Tis a troot out there for ya anglers. Tis a troot that is the culmination of your efforts, the time, the patience, the trial and error…coming together and locking you into your epitome of angling at that time. Cherish those moments, those fish, and what they mean to you. Think about where they come from, what they’ve endured up to the point of the battle with you. Ponder your own journey to that moment. Both on and off river.. Two species meeting one another…its not a trivial thing and is so much more than just a big trout in your hands.
Its a tough one at times to be thankful and happy this off season. Loneliness, something I think many anglers and especially guides feel…pandemic or not. Many of us are more lonely than we have ever felt this year. Being away from loved ones, sacrificing time…which we only have so much of, to try and be safe and responsible during this crazy shit.
I am comfortable with the loneliness. We is tight. From my personal life to my professional. Doing things more solo now than I ever have. But is it really?
Yes I haven’t spent time with friends and the few people I consider family. I didn’t guide or fish with people and share in that with near as many as I normally do. It has taken its tole. But despite the pandemic, lockdowns, losing money, and not getting to do what it is I love and enjoy to do positive things have come about.
Personally, the pandemic has made me have to get my feet under me quickly after 2019. Knowing I am a shenanigan magnet I couldn’t be two steps behind starting this spring and I had plenty of help from those closest to me getting my feet under me before this shit set in. I will forever be grateful for people like Troy, Pat, and John. And to those thank random check in on me. Even when I don’t respond. You know who you are. The texts at weird hours, the phone calls outta nowhere. I thank you truly.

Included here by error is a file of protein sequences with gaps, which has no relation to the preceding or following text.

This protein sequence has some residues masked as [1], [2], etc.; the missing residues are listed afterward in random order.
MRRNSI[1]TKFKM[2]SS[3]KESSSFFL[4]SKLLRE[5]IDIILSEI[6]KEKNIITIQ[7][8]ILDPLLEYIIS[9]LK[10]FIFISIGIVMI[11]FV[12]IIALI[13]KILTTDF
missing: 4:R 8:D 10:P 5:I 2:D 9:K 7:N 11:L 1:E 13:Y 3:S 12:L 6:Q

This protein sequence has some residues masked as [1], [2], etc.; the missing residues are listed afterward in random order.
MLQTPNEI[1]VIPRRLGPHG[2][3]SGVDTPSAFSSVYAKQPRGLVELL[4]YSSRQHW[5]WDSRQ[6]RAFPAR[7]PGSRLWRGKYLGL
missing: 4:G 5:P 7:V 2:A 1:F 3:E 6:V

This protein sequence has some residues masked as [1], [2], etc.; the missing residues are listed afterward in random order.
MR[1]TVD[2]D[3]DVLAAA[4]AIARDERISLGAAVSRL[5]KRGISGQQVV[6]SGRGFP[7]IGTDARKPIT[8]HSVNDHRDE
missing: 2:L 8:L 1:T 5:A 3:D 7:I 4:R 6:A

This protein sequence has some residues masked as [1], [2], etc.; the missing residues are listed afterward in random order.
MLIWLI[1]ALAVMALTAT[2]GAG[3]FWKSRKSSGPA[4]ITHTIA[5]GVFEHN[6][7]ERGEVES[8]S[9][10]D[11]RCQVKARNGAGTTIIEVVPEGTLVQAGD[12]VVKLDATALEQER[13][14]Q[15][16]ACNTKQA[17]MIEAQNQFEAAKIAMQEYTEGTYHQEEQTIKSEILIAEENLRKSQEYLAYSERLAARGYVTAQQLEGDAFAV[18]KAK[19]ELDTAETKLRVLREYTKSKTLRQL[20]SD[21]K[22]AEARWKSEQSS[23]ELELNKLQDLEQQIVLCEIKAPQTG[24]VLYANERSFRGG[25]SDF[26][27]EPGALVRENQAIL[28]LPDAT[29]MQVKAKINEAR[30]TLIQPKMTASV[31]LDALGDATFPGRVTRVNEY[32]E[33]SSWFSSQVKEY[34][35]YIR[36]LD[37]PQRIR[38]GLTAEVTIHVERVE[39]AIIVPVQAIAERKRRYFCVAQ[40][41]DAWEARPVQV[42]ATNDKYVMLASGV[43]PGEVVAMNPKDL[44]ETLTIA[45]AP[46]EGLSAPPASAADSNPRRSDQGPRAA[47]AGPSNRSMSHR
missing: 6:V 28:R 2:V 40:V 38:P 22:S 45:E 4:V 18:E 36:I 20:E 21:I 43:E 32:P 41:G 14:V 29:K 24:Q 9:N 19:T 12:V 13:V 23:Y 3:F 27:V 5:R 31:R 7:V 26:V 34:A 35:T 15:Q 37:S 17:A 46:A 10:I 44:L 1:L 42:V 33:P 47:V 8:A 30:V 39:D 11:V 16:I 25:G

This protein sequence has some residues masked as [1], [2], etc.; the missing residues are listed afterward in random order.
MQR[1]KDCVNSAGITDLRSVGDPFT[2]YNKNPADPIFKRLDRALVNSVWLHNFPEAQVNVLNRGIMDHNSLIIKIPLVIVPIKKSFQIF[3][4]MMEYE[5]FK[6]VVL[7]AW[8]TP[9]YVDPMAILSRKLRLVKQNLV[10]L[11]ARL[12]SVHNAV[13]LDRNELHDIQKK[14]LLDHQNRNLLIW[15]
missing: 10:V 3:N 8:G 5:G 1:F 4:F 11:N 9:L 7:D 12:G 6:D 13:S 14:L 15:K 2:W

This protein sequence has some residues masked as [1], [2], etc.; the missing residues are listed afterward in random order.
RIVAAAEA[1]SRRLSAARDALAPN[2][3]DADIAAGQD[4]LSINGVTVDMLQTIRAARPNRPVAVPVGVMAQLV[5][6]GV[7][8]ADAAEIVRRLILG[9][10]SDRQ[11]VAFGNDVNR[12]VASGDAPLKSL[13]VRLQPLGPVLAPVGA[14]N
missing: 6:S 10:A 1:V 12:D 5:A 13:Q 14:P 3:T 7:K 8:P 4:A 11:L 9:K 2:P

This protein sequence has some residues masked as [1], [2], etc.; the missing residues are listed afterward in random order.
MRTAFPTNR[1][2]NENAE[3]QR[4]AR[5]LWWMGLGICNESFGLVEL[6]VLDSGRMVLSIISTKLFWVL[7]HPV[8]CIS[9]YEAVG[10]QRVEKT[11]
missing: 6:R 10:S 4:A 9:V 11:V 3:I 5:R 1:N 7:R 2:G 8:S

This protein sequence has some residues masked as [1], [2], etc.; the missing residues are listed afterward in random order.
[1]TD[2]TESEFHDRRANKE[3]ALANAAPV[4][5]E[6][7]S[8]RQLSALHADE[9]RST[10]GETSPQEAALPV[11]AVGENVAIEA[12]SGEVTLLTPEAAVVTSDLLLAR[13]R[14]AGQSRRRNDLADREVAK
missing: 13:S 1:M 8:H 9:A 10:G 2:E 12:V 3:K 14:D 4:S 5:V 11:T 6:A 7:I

The pandemic hit and things went to shit. But riverside there is always stuff and things that happen. Like rods breaking, lack of supplies, broken trucks, fucked up trailers, uncooperative fish, weather, flows, what have you. The normal ebb and flow…testing ones patience ever more during the pandemic. Battling riverside shenanigans is something I am rather accustomed to so I dealt with it.
But that pesky off river stuff is relentless. From the financial strain came a new slew of problems I was unprepared for. But money is easily fixed with more money….just gotta make it. And when this is all over I have no doubt I will get that sorted. Time and money solve a lot. And there will be a decent recovery period for everyone when this finally starts to be over.
I miss my kids. We have sacrificed seeing each other a lot during all of this. I keep a lot of that close. Stings. But they are safe and we will see each other when this is all over. Just weird. Really fucken weird. Thankful they are with loved ones and safe during all this.
Car broke down, had so much help getting a new one and getting it road worthy. I can’t thank Bern and the crew at Rally Tuned in Cle Elum for their help getting me rolling again this season.
I had my gal bladder try to kill me. And I wouldn’t have gotten through it without the help of someone really special to me. Many know I met someone just before the pandemic hit. Through all this I have been fortunate to have someone like Kearstyn come into my life. I wouldn’t have made it through the surgery and to be honest, this whole pandemic without her. People come into your life when you least expect it and not always the way you anticipate. Finding a persom that compliments my weirdness, vibes with me, and brings happiness everywhere with them is someone I am very thankful for. Thankful isn’t enough word for it.
I have much to be thankful for this season. Health is a big one. My clients continued support and patronage. The people I consider family, my friends. Even though things are distant that connection and that gratitude is there.
I miss you all. This will be over soon. I hope you all have found things that make you happy, connected with those in your pandemic bubble. Be safe, spread love, and be grateful…be oh so grateful. There is a lot of loss and turmoil out there right now. Many people are missing loved ones at the table this year. Many aren’t seeing loved ones so they have a seat next year.